GOP legislative hopefuls sue state over slating ban

Four would-be state legislative candidates, including one from Northbrook, are suing Illinois officials over a new law forbidding political parties from slating candidates after primary elections.

The plaintiffs — all Republicans — also are seeking an emergency temporary restraining order to prevent enforcement of the law so they can appear on Nov. 5 ballots. The lawsuit names the Illinois State Board of Elections and state Attorney General Kwame Raoul as defendants.

Among the candidates who filed the lawsuit Friday in downstate Sangamon County circuit court — which serves Springfield — is Daniel Behr, a Northbrook Republican seeking the 57th state House District seat held by Democrat Tracy Katz Muhl, also of Northbrook.

Tracy Katz Muhl

“I want to give voters a choice for the November election,” said Behr, an economic development consultant who filed his candidate petitions minutes after Pritzker signed the bill.

The other plaintiffs are Carl Kunz of West suburban Hickory Hills, who’s seeking the 31st District state House seat held by Democrat Mary E. Flowers of Chicago; Leslie Collazo of Chicago, who wants to run for the 8th District state Senate seat held by Democrat La Shawn K. Ford of Chicago; and James Kirchner of Chicago, who’s after the 13th District state Senate seat held by Democrat Robert Peters of Chicago.

All four were chosen by Republican Party leaders to run in the general election before the new law was enacted. No Republicans ran in the primaries for those seats.

The legislation, fast-tracked earlier this month by the General Assembly and quickly signed into law by Gov. J.B. Pritzker, bars political parties from appointing a candidate to a legislative general election race if no one from that party ran for the seat in the primary election. The move protects candidates who won primary races, who often are incumbents.

The law is effective for the Nov. 5 general election. The lawsuit, to be heard by Judge Gail Noll, alleges the law violates the candidates’ right to vote “by restricting Plaintiffs’ efforts to gain access to the ballot by changing the rules in the middle of that process.”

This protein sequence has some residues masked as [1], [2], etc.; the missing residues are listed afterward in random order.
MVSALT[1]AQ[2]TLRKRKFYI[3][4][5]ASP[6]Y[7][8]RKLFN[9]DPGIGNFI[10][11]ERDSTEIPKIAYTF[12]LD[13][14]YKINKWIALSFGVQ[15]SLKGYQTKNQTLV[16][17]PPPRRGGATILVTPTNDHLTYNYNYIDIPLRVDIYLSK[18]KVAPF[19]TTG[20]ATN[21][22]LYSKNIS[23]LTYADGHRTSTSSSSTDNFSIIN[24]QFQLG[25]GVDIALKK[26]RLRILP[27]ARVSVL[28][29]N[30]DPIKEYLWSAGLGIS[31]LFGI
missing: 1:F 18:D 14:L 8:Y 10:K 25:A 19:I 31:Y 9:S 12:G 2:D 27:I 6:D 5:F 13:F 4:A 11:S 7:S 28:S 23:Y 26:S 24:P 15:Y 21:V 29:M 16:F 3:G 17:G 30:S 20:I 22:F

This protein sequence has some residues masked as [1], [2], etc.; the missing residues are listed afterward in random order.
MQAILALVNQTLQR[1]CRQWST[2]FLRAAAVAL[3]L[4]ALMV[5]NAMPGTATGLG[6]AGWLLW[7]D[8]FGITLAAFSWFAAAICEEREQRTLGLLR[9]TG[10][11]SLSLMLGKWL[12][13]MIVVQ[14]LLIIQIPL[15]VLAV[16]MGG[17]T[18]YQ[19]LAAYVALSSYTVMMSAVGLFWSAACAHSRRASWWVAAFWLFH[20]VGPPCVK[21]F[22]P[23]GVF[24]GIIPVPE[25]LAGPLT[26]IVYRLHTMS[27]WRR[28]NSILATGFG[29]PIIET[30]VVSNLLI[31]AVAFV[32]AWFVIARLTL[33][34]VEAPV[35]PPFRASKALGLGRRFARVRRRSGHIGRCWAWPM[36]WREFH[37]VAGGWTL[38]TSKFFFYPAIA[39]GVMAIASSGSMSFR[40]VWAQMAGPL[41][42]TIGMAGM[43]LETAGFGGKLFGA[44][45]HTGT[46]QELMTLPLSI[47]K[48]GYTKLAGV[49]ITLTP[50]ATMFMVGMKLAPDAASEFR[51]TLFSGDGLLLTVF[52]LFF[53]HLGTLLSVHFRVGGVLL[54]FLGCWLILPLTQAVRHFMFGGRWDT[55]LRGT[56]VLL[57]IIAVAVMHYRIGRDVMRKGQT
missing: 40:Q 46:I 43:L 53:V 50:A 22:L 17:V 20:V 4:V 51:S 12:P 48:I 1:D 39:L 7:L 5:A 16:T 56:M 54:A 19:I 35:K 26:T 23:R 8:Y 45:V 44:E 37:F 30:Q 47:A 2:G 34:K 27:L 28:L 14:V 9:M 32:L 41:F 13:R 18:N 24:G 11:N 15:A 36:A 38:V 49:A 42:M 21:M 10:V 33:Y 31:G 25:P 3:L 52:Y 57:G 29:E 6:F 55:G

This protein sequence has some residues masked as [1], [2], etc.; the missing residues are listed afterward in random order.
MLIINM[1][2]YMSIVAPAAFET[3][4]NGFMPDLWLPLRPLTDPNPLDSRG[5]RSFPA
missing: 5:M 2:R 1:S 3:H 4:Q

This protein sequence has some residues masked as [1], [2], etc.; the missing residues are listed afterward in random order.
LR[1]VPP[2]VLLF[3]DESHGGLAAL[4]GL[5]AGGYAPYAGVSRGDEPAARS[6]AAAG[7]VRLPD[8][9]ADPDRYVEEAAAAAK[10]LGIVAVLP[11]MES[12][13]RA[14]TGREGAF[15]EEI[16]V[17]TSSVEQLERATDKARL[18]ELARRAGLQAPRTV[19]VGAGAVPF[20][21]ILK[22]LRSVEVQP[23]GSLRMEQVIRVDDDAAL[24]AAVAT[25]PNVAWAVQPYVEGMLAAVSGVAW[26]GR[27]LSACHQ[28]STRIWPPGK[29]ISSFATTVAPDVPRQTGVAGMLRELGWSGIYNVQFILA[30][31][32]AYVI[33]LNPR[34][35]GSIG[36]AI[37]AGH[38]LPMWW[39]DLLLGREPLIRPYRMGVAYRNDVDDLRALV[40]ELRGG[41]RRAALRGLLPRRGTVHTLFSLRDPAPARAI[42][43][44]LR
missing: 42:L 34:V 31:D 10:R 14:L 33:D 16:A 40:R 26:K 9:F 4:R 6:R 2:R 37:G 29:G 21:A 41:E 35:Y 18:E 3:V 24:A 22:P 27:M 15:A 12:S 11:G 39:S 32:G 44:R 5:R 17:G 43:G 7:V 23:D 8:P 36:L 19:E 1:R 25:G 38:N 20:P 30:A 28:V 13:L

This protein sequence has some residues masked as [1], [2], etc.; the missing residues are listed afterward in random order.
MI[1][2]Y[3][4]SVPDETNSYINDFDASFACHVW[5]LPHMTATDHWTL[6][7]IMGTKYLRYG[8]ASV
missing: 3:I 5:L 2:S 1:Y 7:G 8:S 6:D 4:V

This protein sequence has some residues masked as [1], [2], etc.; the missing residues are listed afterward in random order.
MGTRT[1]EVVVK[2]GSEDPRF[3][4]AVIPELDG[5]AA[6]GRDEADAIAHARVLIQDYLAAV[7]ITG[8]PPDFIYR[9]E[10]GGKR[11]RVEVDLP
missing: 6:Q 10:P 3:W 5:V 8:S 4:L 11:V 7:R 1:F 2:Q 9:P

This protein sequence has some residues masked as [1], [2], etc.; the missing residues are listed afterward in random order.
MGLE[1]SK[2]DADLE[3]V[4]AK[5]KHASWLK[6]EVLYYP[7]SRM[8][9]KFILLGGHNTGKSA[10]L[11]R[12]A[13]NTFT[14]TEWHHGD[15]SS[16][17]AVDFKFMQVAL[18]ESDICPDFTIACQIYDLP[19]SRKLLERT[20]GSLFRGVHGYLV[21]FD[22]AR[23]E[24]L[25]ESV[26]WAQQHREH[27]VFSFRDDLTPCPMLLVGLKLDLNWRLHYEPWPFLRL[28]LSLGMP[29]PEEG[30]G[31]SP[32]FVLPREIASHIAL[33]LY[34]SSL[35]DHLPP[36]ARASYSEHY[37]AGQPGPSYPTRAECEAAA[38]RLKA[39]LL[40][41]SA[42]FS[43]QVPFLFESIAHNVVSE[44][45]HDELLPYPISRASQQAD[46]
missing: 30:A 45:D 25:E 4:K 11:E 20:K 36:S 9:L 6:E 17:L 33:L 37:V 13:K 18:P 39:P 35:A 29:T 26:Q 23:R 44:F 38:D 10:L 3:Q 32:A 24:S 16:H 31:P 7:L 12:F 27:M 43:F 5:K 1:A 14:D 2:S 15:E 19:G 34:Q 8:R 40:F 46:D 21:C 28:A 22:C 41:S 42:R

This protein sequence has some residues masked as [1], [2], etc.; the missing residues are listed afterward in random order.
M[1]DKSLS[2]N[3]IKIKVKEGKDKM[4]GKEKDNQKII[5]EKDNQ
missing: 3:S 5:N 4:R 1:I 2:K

The law only affects races for seats in the General Assembly and doesn’t prohibit post-primary slating for partisan federal, county or township races. Most of the General Assembly candidates who don’t have opponents in November are Democrats, so the state Republican Party stands to be hurt the most by the restriction.

Behr said legislators’ attempts to eliminate the candidacies of their potential challengers — but not those seeking other partisan political posts — is “a pretty cynical move.”

“People want to see more than one person on a ballot,” Behr said. “We’re supposed to be a democracy.”

Despite the law, the elections board has said it will accept petitions from slated candidates by a previously set June 3 deadline.

Board spokesman Matt Dietrich maintained that position in an email Monday.

“We will continue to follow filing deadlines and our established objection procedure unless a court order directs us otherwise,” he said.

If those petitions are challenged by an established June 10 deadline, the board — comprised of four Democrats and four Republicans — will hold hearings to consider the cases, likely on July 9, Dietrich has said.

A spokeswoman for Raoul said his office is reviewing the lawsuit and declined to comment further.

Daniel Behr, left, a Northbrook Republican seeking the 57th state House District seat held by Democrat Tracy Katz Muhl, also of Northbrook.

‘We are going to fight this’: Republican leaders slating legislative candidates despite new ban

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